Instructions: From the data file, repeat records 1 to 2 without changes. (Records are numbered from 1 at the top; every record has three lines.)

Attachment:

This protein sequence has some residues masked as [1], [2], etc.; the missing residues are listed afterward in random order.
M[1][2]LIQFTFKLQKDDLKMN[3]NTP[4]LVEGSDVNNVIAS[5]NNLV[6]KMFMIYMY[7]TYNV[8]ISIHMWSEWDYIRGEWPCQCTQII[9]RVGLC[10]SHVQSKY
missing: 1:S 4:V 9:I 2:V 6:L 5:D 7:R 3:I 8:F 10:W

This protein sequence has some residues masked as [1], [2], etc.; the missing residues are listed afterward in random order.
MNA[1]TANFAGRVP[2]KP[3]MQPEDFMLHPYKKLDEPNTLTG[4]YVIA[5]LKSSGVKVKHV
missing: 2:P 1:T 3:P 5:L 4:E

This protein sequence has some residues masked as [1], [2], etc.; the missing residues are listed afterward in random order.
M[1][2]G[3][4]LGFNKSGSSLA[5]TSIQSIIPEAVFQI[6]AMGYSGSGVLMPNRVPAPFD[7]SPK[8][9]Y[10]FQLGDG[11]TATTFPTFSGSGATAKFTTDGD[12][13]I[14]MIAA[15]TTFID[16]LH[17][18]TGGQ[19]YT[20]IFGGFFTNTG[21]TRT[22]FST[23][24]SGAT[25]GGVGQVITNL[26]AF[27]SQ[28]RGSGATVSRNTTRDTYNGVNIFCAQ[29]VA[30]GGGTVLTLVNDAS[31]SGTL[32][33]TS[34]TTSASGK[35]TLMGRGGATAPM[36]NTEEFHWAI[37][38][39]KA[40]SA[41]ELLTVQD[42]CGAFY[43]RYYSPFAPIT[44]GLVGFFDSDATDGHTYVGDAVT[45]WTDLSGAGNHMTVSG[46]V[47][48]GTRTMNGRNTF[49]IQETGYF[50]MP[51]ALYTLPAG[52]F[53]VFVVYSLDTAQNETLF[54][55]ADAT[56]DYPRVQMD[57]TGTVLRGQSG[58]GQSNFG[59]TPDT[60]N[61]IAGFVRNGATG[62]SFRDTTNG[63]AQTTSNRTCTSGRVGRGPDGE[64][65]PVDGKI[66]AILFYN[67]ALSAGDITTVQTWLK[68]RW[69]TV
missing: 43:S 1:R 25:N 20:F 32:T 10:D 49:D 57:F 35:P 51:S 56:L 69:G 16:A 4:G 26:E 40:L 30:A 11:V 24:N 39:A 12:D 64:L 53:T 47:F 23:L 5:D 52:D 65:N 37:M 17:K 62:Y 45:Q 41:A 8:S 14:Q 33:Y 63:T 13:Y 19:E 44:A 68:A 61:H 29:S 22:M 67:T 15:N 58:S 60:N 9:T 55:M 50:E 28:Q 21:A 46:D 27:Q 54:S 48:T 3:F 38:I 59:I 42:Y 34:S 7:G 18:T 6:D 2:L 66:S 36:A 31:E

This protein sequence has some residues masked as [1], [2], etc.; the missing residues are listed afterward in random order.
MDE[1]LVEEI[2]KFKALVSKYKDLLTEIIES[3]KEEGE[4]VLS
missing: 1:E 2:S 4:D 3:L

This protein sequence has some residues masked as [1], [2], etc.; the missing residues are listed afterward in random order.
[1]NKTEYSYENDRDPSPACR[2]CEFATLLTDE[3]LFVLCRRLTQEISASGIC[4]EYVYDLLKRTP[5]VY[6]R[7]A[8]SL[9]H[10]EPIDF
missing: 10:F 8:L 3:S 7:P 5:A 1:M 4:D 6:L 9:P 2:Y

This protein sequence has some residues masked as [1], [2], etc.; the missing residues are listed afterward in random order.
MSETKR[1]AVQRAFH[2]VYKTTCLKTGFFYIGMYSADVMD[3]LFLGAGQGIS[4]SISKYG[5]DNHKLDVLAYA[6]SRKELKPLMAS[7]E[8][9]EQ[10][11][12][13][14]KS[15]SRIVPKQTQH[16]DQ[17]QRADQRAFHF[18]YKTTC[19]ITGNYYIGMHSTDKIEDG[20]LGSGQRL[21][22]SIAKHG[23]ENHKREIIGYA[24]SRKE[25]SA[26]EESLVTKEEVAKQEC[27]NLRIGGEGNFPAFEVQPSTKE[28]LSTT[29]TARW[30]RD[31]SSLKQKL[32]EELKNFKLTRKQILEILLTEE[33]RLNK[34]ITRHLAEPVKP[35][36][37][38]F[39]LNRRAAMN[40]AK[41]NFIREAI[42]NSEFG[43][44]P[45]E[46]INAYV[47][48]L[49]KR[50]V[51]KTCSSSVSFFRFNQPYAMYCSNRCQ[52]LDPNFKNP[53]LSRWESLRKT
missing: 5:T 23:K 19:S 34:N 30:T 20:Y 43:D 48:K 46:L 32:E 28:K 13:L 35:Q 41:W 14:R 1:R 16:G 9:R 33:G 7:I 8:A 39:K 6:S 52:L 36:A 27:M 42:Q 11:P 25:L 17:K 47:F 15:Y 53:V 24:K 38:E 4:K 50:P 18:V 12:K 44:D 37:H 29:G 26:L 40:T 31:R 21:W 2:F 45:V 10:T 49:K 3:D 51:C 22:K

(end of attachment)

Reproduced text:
This protein sequence has some residues masked as [1], [2], etc.; the missing residues are listed afterward in random order.
M[1][2]LIQFTFKLQKDDLKMN[3]NTP[4]LVEGSDVNNVIAS[5]NNLV[6]KMFMIYMY[7]TYNV[8]ISIHMWSEWDYIRGEWPCQCTQII[9]RVGLC[10]SHVQSKY
missing: 1:S 4:V 9:I 2:V 6:L 5:D 7:R 3:I 8:F 10:W

This protein sequence has some residues masked as [1], [2], etc.; the missing residues are listed afterward in random order.
MNA[1]TANFAGRVP[2]KP[3]MQPEDFMLHPYKKLDEPNTLTG[4]YVIA[5]LKSSGVKVKHV
missing: 2:P 1:T 3:P 5:L 4:E